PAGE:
I get it now. Ben Whishaw, that is. I’ve always loved him as an actor, in the various roles I’ve seen him in. He’s fabulously talented. Love him as “Q” in Bond. Blown away by his performance as Freddie Lyon in The Hour. He was the best part of Brideshead Revisited. Was extremely disappointed he wasn’t the one chosen to be the Doctor, twice. (But I do love Matt Smith as the Eleventh Doctor and I love and am excited about Peter Capaldi as Doctor number…whatever…TBD after November 23, I guess!) So, what I’m getting at is that I’ve always loved Ben Whishaw’s work, and consider myself a fan…but not a fangirl…
I finally saw the brilliant, poignant, sweet and devastating John Keats biopic Bright Star. And I now get the Whishaw-mania that sweeps Tumblr daily. I had wanted to see the film ages ago, but never ended up going since the film mainly played at art house theaters after getting rave reviews at Cannes and other film festivals. The film stars Whishaw as John Keats and Abbie Cornish as Fanny Brawne, the romantic and headstrong girl he had a doomed romance with during the (*spoiler* if you are unfamiliar with history) last three years of his tragically cut short life.
A great deal of the dialogue from this film comes from Keats own letters to Fanny, as well as letters from his friends. All of that makes for a particularly tender, compelling and sweet story. Only, it’s not a story because it actually happened.
Theirs is a love that could never be, first due to money, then due to illness and separation.
You could call this film a bodice-ripper, but there is no ripping. It’s filled with tender and swoony moments, heaving bodices and trembling. But it’s absolutely sincere and not at all cheesy or over done. It’s genuine and very heart-felt. You feel the delirium that they feel at discovering this kind of love that is so overwhelming you’d almost be afraid of it’s power.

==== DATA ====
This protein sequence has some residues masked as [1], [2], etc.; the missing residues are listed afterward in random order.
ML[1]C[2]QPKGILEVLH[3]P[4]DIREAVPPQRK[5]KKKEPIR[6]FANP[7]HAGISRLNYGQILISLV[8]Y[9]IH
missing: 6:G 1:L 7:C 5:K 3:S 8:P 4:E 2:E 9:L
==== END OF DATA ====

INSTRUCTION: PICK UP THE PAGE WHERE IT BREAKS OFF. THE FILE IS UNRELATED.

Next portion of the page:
Giving in will hurt you, but not giving in will hurt you more and fill you with a life of regrets.
If you haven’t seen Bright Star, I highly recommend it. It is beautiful, and tender and genuine. I felt connected to both Fanny Brawne and John Keats, and despite knowing his life’s tragic end, I found myself hoping for a happy ending for him, and for them, to be together.
I read that after Keats’ death at 25 years of age, she mourned him for six years and never removed his ring. A love like that, what would it be like? A love like that would be a gift.
Bright star, would I were stedfast as thou art–
Not in lone splendour hung aloft the night
And watching, with eternal lids apart,
Like nature’s patient, sleepless Eremite,
The moving waters at their priestlike task
Of pure ablution round earth’s human shores,
Or gazing on the new soft-fallen mask
Of snow upon the mountains and the moors–
No–yet still stedfast, still unchangeable,
Pillow’d upon my fair love’s ripening breast,
To feel for ever its soft fall and swell,
Awake for ever in a sweet unrest,
Still, still to hear her tender-taken breath,
And so live ever–or else swoon to death.
– John Keats
All this to say, Whishawers? (Is that what you call yourselves?) I count myself in your number, now. I get it.
Query: What movies or TV show roles have you seen that were responsible for you fangirling over someone you never thought you’d fangirl about before? Feel free to answer (with pictures, if you can!) in the comments section!